Chobham’s Broken Bell

I have matched the plea roll record of John Payn and Richard atte Felde, wardens of fabric of the church of Chobham (Surrey) v. Robert, vicar of that church (1409) KB 27/594 m.20 (AALT image 47) with the Year Book report – Seipp 1409.036, YB Mich. 11 Henry IV pl. 25 f. 12a-12b

This is a King’s Bench trespass case involving, amongst other things, breaking a bell. The legal interest for the Year Book reporter comes in an argument about who should be the plaintiffs. Those who brought the case considered that they were entitled to do so because the bell had been entrusted to them. The defendants argued that the writ ought to have been brought by all of the parishioners because all of the parishioners owned the bell (as it had been bought from parish funds). There was also some interesting discussion which seems to be tending towards a fixtures/chattels point. Once the bell was in the church, was it part of the church so that in fact it would be the parson who should have the action? The court decided that it was still an ‘ornament’, so that avenue of pleading was closed down to Robert.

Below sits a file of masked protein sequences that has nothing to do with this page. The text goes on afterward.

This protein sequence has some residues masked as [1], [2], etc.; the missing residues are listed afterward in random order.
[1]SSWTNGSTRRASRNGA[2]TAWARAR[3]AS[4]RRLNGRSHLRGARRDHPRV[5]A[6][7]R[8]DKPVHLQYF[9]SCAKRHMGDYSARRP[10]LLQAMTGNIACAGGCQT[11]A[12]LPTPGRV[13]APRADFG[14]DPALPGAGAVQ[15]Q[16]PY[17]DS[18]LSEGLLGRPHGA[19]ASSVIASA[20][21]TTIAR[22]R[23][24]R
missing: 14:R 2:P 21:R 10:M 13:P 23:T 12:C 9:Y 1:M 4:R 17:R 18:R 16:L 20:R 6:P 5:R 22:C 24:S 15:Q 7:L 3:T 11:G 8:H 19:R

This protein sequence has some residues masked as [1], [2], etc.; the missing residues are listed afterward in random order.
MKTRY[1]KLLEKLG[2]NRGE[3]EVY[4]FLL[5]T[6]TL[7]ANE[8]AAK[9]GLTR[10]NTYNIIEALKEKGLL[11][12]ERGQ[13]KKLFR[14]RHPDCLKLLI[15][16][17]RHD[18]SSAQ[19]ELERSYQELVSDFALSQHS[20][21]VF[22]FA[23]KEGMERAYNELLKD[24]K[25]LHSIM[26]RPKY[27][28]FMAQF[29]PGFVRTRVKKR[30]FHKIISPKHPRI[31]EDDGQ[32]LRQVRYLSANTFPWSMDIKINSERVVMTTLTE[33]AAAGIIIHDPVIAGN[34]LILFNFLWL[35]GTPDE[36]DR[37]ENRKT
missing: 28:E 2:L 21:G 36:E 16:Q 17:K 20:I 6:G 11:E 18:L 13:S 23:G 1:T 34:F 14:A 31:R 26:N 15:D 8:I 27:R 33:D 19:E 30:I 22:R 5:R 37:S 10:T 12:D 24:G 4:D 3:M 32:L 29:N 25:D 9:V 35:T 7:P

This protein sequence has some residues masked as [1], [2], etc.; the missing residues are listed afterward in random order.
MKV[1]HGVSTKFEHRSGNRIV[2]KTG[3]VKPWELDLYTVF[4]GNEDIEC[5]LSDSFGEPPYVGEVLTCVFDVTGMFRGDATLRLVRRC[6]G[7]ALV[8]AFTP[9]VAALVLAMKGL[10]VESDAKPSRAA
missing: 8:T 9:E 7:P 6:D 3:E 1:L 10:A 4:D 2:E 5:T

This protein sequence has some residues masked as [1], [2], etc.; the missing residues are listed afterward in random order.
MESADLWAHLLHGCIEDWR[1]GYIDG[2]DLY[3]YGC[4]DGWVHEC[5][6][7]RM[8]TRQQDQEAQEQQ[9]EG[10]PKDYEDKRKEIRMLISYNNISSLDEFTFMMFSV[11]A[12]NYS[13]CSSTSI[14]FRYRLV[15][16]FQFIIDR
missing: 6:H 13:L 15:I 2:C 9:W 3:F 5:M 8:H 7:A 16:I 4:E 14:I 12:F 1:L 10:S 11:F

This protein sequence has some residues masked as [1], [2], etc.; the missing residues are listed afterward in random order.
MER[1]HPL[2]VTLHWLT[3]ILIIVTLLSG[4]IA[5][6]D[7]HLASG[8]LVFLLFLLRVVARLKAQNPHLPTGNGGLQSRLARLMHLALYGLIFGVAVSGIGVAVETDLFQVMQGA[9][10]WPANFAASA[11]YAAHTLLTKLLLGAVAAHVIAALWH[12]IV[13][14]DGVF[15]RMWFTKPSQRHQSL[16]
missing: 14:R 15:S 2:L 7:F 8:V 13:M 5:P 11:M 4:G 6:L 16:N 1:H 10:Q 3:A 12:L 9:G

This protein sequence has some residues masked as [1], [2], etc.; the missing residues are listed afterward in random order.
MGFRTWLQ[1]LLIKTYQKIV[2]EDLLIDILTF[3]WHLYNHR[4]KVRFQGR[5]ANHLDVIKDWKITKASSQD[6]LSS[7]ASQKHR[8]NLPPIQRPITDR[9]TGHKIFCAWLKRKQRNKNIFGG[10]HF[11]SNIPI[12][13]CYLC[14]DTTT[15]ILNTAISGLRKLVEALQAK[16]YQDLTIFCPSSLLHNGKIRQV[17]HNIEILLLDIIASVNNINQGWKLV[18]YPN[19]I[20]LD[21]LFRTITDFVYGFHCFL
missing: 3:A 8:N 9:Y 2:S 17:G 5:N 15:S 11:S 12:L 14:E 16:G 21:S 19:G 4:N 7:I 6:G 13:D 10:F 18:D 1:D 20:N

The Plea Roll adds detail as to parties, and the price of the bell (20 l). It does not explain how Robert was supposed to have broken it. The entry expands the grievance to include other property besides the bell – Robert was alleged to have made off with another 20 l. worth of chattels, including clerical vestments. Robert denied everything. He disputed the value of the objects, and, as to the vestments and equipment, claimed to have been using them in his work. The churchwardens disagreed – he had taken them out of the church, they said. An issue had been reached and a jury was ordered to be summoned.

It seems likely that there was some underlying squabble which the rolls do not disclose. The bells of the Church of St Lawrence, Chobham, are, however, apparently still ringing despite this early difficulty.

GS 29/1/2014.